Franklin Graham is calling on Americans to contact their senators, warning them that the so-called “Respect for Marriage Act” legislation would fail to protect individuals with the traditional concept of marriage.
“The Respect for Marriage Act is coming before the Senate again on Monday. Why should that matter to you? Because it could impact you, your family, your church, and our nation. The name is a smoke-screen. Very deceptive,” wrote Graham, president of Samaritan’s Purse and Billy Graham Evangelistic Association, on his Facebook page on Nov. 26.
He added, “It’s like the Democrat’s ‘Inflation Reduction Act’ that did nothing but increase inflation and further hurt our economy.”
The Respect for Marriage Act (RFMA) would repeal the definition of marriage as between a man and a woman and a spouse as a person of the opposite sex. It would not require states to issue same-sex marriage licenses but would force them to recognize same-sex marriages performed in other states.
The House approved a version of the legislation in July by a bipartisan 267–157 vote, with 47 Republicans backing the bill. A day after the House vote, Senate Majority Leader Chuck Schumer (D-N.Y.) said he intended to get the bill to the Senate floor.
On Nov. 16, the Senate voted 62 to 37 to invoke cloture on the motion to proceed to the legislation, with 12 Republicans joining all 50 Democrats voting to advance the bill. Before the Senate vote, Schumer urged his colleagues to vote yes on the bill in a Senate floor speech, saying the legislation would make the United States a “better, fairer place to live.”
After the legislation passed cloture in the Senate, Tony Perkins, president of the Washington-based conservative advocacy group Family Research Council, issued a statement criticizing the Senate for “making a mockery of marriage as it tramples on a foundational right—religious freedom of the individual.”
The Senate is scheduled to convene and resume consideration of the legislation on Nov. 28.
“The current version of the Respect for Marriage Act being pushed by Senator Chuck Schumer is designed to provide strong protections for same-sex marriage—but it fails to protect those of us who believe marriage is between a man and a woman,” Graham wrote.
He added, “It is dangerous legislation that would be used against individuals, churches, and organizations who honor traditional marriage.”
To improve the current Senate legislation, Graham said it was important to include an amendment by Sen. Mike Lee (R-Utah).
“The Lee Amendment, if approved, can bring critically-needed protection for religious liberty and rights of conscience to the pending legislation,” Graham wrote. “Many say this is a long shot, but we desperately need Senators to demand the Lee Amendment be added to the current version of the Respect for Marriage Act before it is finalized.”
If added to the Senate bill, the proposed amendment would prohibit the federal government from taking any discriminatory action against any person who has a moral conviction or religious belief that marriage should be between “one man and one woman” or a union of “two individuals as recognized under federal law,” according to the language of the bill.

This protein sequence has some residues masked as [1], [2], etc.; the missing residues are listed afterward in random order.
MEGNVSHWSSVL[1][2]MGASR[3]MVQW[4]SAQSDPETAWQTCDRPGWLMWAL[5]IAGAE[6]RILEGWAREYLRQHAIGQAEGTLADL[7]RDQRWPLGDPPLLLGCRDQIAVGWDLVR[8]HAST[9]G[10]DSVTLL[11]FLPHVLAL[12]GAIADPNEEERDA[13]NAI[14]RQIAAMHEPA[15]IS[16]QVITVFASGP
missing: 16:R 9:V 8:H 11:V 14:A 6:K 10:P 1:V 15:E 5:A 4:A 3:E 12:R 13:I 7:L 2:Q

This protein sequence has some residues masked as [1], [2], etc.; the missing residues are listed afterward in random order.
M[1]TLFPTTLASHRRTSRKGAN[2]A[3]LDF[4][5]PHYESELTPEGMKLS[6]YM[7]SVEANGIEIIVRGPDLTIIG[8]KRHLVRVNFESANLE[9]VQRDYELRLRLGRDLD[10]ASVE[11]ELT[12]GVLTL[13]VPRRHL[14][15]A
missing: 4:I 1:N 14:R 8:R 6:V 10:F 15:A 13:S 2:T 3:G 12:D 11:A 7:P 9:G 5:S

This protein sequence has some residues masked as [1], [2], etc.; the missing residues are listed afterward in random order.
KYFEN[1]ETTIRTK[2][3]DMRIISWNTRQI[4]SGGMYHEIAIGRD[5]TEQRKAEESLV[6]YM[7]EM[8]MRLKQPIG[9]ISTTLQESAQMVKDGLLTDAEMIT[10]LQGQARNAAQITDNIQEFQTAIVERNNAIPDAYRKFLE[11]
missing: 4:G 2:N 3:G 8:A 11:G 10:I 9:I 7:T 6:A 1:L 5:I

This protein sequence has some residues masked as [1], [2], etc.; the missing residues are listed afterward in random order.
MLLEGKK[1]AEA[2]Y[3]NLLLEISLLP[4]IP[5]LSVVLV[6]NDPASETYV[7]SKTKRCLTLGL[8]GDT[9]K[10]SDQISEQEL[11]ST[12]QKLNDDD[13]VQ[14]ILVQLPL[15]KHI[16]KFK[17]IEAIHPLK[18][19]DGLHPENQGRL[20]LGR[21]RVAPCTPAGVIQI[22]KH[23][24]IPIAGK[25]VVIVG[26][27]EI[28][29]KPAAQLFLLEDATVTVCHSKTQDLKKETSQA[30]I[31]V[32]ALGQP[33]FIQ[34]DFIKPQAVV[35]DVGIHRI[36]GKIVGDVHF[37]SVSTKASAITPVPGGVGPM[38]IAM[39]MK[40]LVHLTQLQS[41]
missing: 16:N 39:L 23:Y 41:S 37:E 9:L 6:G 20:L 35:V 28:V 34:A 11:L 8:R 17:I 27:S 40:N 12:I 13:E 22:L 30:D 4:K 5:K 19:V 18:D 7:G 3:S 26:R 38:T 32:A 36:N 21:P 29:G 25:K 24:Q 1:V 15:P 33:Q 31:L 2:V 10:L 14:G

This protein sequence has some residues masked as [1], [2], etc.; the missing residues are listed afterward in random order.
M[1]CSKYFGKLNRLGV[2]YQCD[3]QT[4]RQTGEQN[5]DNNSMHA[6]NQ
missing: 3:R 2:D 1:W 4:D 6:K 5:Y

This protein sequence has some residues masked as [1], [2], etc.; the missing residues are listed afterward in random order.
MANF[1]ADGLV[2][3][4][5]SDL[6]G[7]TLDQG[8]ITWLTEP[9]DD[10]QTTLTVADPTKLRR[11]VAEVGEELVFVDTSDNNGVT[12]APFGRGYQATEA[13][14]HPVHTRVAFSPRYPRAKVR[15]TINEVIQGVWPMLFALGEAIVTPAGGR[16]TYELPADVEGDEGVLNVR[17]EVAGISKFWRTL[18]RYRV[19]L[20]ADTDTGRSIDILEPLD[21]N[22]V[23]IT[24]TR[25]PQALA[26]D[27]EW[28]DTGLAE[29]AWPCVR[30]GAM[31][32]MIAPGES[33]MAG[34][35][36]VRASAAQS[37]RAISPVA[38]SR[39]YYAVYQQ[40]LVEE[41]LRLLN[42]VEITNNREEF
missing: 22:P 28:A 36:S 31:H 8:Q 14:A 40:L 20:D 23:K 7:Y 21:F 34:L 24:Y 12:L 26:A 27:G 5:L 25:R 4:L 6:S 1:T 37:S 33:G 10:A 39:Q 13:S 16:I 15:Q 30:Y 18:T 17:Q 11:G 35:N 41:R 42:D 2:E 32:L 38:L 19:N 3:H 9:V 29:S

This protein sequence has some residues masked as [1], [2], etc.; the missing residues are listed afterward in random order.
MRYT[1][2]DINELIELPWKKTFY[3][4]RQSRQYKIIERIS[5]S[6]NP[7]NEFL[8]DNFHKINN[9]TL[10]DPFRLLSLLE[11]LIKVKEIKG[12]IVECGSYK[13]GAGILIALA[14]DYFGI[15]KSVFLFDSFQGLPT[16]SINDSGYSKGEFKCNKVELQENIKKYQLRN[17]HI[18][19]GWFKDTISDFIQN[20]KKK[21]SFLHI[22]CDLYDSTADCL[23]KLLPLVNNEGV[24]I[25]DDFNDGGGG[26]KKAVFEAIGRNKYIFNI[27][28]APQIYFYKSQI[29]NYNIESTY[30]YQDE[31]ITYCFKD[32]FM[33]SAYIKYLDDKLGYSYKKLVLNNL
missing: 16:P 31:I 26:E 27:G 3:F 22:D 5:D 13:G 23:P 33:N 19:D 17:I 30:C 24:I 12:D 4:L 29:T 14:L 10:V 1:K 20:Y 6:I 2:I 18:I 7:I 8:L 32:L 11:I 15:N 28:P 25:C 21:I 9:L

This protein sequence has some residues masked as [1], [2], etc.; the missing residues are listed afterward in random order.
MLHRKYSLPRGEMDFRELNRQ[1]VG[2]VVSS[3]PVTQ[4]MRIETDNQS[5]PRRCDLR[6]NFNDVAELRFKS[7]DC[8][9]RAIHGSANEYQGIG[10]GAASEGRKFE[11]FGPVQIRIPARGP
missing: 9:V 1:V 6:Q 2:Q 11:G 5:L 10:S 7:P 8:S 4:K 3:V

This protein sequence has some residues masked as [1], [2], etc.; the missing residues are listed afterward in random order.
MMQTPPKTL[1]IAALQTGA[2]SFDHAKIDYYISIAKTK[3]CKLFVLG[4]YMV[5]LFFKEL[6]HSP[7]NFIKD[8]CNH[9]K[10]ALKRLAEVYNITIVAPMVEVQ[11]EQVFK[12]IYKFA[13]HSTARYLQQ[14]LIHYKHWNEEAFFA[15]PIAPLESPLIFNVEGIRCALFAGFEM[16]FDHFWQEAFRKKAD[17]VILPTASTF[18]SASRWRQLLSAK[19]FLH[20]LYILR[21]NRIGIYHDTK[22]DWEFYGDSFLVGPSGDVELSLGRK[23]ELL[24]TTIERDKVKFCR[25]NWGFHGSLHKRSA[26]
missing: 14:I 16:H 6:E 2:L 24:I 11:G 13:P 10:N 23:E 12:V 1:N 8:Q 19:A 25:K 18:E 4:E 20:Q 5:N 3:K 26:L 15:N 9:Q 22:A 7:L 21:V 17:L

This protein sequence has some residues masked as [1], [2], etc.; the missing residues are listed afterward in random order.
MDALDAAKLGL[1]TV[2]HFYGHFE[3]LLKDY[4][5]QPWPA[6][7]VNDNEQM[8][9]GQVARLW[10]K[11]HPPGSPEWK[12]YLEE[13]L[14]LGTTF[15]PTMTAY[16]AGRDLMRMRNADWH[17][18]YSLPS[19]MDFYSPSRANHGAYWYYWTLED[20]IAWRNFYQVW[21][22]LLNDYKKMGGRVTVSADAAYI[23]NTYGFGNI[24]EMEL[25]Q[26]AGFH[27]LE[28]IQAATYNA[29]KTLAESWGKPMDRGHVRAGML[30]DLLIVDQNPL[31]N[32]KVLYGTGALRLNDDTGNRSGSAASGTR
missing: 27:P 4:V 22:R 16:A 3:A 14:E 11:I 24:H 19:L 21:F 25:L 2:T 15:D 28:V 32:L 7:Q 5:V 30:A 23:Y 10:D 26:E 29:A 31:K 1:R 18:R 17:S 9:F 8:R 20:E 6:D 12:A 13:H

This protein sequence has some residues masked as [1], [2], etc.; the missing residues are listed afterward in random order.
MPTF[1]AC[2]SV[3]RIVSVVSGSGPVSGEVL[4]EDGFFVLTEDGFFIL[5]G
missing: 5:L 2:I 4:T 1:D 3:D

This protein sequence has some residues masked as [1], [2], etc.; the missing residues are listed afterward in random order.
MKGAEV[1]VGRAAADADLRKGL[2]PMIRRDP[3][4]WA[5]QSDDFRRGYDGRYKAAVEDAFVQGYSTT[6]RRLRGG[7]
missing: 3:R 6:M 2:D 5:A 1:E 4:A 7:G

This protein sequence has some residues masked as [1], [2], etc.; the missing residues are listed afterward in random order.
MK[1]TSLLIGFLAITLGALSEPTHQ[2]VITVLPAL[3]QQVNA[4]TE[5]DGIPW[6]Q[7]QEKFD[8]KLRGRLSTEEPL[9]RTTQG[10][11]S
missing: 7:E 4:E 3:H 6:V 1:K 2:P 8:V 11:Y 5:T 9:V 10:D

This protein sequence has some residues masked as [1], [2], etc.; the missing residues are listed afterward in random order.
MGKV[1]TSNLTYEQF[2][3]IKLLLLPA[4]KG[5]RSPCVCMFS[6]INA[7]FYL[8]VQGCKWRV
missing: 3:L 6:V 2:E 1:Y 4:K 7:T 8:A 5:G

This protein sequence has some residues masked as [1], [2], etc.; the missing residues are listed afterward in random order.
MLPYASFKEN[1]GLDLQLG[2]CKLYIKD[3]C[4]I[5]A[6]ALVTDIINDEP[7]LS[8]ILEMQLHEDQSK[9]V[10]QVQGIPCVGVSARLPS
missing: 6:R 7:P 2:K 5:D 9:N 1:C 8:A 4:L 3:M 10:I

The amendment lists many examples of what such discriminatory action would be, including withholding, reducing, or denying “any entitlement or benefit under a Federal benefit program.” Another such action is to “alter in any way the Federal tax treatment of, or cause any tax, penalty, or payment to be assessed against, or deny, delay, or revoke an exemption from taxation.”
Lee’s amendment is currently co-sponsored by 13 Republicans, including Sens. Ted Cruz (R-Texas), Rick Scott (R-Fla.), Josh Hawley (R-Mo.), Roger Marshall (R-Kan.), and Rand Paul (R-Ky.).
In a letter to colleagues dated Nov. 17, Lee explained that his amendment would offer individuals and groups protections.
“My amendment would ensure that federal bureaucrats do not take discriminatory actions against individuals, organizations, nonprofits, and other entities based on their sincerely held religious beliefs or moral convictions about marriage by prohibiting the denial or revocation of tax exempt status, licenses, contracts, benefits, etc.” Lee wrote.
Lee added, “It would affirm that individuals still have the right to act according to their faith and deepest convictions even outside of their church or home.”
On Nov. 25, Lee took to Twitter to comment on the upcoming vote on his proposal.
“The Senate will be voting on the Lee Amendment next week, and if it isn’t adopted, no one who claims to support religious freedom should support the RFMA,” Lee wrote.
Graham called on Americans to reach out to their senators immediately over the legislation.
“Call your Senators as soon as possible and ask them to vote YES for the Lee Amendment—or to vote NO to the Respect for Marriage Act if it doesn’t have this amendment,” Graham continued.
He added, “Time is short—freedom-loving people have to take action before it’s too late.”
Like Graham, Family Research Council is making the same appeal.
“Tell your senators to insist that Senator Mike Lee’s amendment is adopted into the (Dis)Respect for Marriage Act,” the group wrote on Twitter on Nov. 23. “Email your senators, the next vote on the bill is Monday, November 28.”